We’re not just being sold influencers’ ads – we willingly sell our attention and engagement in increasingly obtuse but intense ways. As Stokel-Walker points out: “In the dictionary definition of the term, people who have clout with their audience are influencers – in that they can influence people to do things, or to buy products if they choose.” It’s little wonder we throw the word around so carelessly.

Influencing has existed as a concept for as long as Western capitalist culture. Influencing is the reason the advertising industry exists; it birthed seismic tomes like Dale Carnegie’s How To Win Friends And Influence People. The valorisation of influence in American culture is the bedrock of the entrepreneurialism that all young people seemingly now have to partake in.

At the end of 2011, an updated version of Carnegie’s book was published: How to Win Friends And Influence People in the Digital Age. The following year Emily Hund, a social media and influencer researcher then working in the magazine and publishing industry, watched the blogging phenomenon begin. It was an exciting time, Hund recalls, when names like Susie Bubble and Fashion Toast were launching incredibly successful careers off their influence.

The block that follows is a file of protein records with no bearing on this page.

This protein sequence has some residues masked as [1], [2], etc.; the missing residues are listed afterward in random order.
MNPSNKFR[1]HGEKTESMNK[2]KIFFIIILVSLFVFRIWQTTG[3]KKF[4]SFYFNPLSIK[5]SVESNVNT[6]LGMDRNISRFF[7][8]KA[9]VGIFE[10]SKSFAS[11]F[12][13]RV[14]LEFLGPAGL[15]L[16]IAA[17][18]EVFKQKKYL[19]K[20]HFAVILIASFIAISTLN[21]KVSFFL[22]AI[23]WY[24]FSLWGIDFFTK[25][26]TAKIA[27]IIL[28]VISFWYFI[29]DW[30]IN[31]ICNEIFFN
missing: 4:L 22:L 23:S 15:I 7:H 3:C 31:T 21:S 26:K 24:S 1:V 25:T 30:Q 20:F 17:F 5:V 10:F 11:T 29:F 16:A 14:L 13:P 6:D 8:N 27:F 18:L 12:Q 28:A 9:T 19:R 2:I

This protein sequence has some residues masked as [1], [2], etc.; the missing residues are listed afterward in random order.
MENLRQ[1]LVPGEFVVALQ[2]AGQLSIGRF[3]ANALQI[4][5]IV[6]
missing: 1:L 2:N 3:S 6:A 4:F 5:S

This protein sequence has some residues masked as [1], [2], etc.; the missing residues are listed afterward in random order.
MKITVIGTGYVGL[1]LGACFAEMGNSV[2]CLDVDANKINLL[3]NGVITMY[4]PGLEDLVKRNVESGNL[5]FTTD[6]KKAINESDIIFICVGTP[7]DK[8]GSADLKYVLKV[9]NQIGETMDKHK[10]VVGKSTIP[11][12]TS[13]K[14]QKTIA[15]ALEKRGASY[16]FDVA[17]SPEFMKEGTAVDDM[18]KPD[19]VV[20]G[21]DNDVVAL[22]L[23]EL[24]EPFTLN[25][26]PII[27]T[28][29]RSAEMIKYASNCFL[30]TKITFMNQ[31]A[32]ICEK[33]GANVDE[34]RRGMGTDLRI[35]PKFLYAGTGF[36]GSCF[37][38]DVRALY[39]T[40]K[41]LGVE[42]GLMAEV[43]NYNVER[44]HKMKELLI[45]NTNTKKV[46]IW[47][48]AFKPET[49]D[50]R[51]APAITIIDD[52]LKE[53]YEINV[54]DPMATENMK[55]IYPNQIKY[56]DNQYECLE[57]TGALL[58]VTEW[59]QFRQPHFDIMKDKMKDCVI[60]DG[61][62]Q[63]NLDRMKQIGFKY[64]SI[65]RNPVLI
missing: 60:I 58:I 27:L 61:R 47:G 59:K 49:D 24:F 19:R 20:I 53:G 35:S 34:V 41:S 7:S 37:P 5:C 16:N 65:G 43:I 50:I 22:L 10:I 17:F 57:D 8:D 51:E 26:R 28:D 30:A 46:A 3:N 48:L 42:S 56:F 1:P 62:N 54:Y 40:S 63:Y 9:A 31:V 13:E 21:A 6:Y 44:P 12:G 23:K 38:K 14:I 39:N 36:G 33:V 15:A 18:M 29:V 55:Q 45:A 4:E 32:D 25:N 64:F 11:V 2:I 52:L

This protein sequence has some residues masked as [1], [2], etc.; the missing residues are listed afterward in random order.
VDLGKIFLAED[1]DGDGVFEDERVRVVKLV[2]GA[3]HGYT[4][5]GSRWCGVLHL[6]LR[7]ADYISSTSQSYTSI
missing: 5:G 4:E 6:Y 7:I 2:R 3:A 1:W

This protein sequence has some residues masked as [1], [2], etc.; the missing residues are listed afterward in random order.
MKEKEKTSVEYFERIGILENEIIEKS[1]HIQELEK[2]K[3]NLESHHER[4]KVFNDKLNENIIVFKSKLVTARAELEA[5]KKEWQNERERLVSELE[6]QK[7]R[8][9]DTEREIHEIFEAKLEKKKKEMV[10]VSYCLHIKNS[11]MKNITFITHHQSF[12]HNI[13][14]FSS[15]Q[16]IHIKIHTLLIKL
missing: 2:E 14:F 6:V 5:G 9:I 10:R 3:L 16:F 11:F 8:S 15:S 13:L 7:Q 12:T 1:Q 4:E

“No one planned to create this industry,” explains Hund. “It happened by accident. People fell backward into it, because of this perfect storm of events; of the advent of these different technological platforms; and the crumbling of legacy media and creative industries, where there were a lot of people who were trained in or interested in creative jobs who weren’t getting traditional jobs. There was this glut of people who were turning to the internet at a time when the internet was gonna save everybody.”

In the early 2010s, people were referred to by the platform they were famous on: YouTubers, Viners, YouNow stars. “You saw the rise of this new group who were true multi-platform creators and there needed to be an agnostic term for them,” New York Times tech reporter Taylor Lorenz says. That term couldn’t be ‘creators’, because that word was synonymous with YouTubers. “This was also when brands really came into the picture and did bigger brand deals. ‘Influencer’ was the word that the marketing industry applied to creators, and people started using it.”